Rain may trigger joint pain. It is likely due to changes in barometric pressure, humidity, and temperature, though the exact cause is uncertain.

Joint pain is common among individuals with arthritis and other musculoskeletal conditions. Many people find it worsens with changes in weather, particularly during rainy periods.

Although not fully understood, this phenomenon may relate to changes in barometric pressure, which can cause expansion and contraction in the tissues surrounding joints, leading to pain.

Managing this weather-related discomfort requires a multifaceted approach, including lifestyle modifications, medication, and physical therapy.

This article looks at how to stop joint pain when it rains and other treatments for joint pain.

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People can take proactive steps to reduce inflammation and improve joint health, which may stop joint pain during weather changes.

These measures include:

  • Maintain a moderate weight: Extra weight puts additional pressure on joints, especially those that bear the body’s weight, such as the hips, knees, and ankles. Losing weight can reduce this pressure and decrease pain.
  • Stay active: Regular, low impact exercise such as swimming, walking, or yoga can strengthen the muscles around the joints, increase flexibility, and reduce pain.
  • Heat therapy: Applying warm compresses or taking warm baths can help relax tense muscles and alleviate pain.
  • Hydration: Drinking plenty of water helps keep the joints lubricated, reducing friction and pain.

Learn more about joint pain.

Why does pain occur when it rains?

The exact reason why joint pain worsens with rainy weather is not entirely apparent, but several theories exist:

  • Barometric pressure: A drop in atmospheric pressure often precedes rain. This change may cause joint tissues to expand, increasing pressure within the joint and exacerbating pain.
  • Humidity: High humidity levels can lead to swelling in the joint spaces, increasing pain.
  • Temperature changes: Cold, damp conditions may also tighten the muscles around joints, leading to increased pain.

A large 2019 study followed 2,658 participants over 15 months. These individuals had various pain conditions, predominantly arthritis. They recorded symptom information on a smartphone app in real time while scientists tracked the weather at their location using GPS data.

Analysis of this data revealed a clear correlation between pain and variables such as relative humidity, air pressure, and wind speed, with no marked correlation between pain and temperature changes.

Conversely, a 2015 study with 810 participants with osteoarthritis in the knee, hand, or hip demonstrated that daily average humidity and temperature significantly influenced pain levels.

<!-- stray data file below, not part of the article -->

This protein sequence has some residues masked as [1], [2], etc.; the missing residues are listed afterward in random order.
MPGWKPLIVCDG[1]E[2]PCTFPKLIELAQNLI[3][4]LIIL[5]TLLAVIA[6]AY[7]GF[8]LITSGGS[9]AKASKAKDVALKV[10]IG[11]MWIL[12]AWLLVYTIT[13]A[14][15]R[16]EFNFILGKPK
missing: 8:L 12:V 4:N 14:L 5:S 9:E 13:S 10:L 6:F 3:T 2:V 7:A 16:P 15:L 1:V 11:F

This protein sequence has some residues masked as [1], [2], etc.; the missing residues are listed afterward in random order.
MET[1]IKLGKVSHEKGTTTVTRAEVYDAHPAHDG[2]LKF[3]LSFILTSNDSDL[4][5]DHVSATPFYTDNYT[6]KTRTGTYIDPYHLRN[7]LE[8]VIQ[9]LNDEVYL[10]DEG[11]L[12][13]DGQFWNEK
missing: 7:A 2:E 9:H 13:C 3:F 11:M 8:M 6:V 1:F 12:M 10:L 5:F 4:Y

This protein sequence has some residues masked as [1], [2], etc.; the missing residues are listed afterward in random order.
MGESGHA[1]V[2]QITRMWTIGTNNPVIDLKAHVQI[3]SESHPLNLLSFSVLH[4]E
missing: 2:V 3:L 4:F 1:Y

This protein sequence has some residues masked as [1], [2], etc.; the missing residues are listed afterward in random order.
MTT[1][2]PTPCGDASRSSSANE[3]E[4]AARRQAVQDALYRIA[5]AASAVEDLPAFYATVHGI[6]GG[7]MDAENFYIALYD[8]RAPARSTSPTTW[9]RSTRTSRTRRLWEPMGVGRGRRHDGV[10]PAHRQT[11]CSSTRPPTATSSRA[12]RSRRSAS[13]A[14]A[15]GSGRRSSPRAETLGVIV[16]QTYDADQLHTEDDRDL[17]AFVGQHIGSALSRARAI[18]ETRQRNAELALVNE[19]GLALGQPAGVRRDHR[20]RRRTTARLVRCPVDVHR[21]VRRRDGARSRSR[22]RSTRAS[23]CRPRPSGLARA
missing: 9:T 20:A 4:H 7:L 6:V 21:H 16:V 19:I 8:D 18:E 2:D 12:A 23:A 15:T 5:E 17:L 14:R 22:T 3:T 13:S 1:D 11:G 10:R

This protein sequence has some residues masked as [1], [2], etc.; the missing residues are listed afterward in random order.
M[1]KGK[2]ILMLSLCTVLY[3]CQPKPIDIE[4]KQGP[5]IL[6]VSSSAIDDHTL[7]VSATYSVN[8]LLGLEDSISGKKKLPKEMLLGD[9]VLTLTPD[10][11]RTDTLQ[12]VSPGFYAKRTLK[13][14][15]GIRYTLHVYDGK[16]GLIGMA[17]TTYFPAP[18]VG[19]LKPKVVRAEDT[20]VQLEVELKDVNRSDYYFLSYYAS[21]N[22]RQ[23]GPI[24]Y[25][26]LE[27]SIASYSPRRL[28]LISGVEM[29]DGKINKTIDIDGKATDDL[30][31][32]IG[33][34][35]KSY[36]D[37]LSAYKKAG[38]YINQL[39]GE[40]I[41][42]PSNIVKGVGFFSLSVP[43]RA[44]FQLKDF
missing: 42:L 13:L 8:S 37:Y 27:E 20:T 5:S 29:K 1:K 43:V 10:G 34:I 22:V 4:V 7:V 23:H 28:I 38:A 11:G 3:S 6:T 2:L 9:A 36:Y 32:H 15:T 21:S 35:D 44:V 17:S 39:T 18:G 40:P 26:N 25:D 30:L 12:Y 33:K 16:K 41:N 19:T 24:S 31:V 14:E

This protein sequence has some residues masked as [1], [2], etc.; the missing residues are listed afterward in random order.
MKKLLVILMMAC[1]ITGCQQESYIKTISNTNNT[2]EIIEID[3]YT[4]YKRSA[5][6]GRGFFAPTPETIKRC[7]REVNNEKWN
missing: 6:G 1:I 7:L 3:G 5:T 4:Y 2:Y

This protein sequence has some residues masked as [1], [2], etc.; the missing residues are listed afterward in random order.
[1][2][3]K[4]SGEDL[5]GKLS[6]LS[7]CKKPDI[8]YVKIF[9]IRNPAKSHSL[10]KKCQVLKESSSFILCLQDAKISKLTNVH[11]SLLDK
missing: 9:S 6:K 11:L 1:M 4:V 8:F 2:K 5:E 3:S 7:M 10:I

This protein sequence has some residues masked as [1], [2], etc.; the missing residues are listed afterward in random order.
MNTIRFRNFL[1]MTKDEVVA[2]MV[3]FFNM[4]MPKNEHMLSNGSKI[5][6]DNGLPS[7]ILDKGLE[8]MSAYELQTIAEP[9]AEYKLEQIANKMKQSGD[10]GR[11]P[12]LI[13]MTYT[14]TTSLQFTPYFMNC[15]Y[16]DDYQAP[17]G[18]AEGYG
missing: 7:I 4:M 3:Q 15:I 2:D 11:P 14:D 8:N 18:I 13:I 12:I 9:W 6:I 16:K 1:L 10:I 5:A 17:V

These findings suggest that individual susceptibility to weather-related joint pain varies, and other factors, such as age or overall health, may play a role.

Learn more about seasonal arthritis pain.

People can help minimize the impact of weather on joint pain by considering the following strategies:

  • Dress warmly: Keeping the body warm can prevent the tightening of muscles around the joints. Layering clothing helps maintain body heat.
  • Stay dry: Moisture can exacerbate feelings of cold and discomfort. Using waterproof clothing and staying indoors during heavy rain can help manage symptoms.
  • Supplements: Some supplements, such as omega-3 fatty acids, glucosamine, and chondroitin, may help reduce joint inflammation and pain. However, consult a healthcare professional before starting any new supplement.
  • Plan ahead: Being aware of weather changes can help people prepare and manage their activities, reducing the likelihood of pain flare-ups.

In addition to lifestyle changes and home remedies, other treatments for managing joint pain include:

  • Medications: Over-the-counter pain relievers such as ibuprofen and naproxen can reduce inflammation and alleviate pain. In some cases, a person may require stronger prescription medications. NSAIDs that are similar to ibuprofen and naproxen are also available in topicals, such as Voltaren (diclofenac).
  • Joint injections: Direct injections directly into the joint space can relieve severe cases. These may include corticosteroids to quickly reduce inflammation or hyaluronic acid to lubricate the joints, improving mobility and reducing pain.
  • Physical therapy: A physical therapist can design a personalized exercise program to strengthen the muscles around joints, increase flexibility, and reduce pain.
  • Cognitive behavioral therapy (CBT): This psychological therapy helps people identify and modify the behavioral and emotional triggers that can cause pain.

Additionally, alternative and complementary therapies may significantly relieve joint pain for some. For example, acupuncture may reduce pain and improve function for individuals with osteoarthritis, and massage therapy can relax tense muscles and improve circulation.

Furthermore, practices like tai chi offer gentle, meditative exercises that can improve balance, flexibility, and strength, reducing the risk of falls and associated joint injuries.

Joint pain during rainy weather is common among individuals with arthritis and other joint conditions.

While the exact cause of this phenomenon remains unclear, strategies for managing and reducing this type of pain are well-documented. These include maintaining an active lifestyle, applying heat therapy, staying hydrated, and consulting healthcare professionals for tailored treatment plans.

By adopting a proactive approach to wellness, individuals can significantly alleviate the discomfort associated with weather-related joint pain, improving overall quality of life.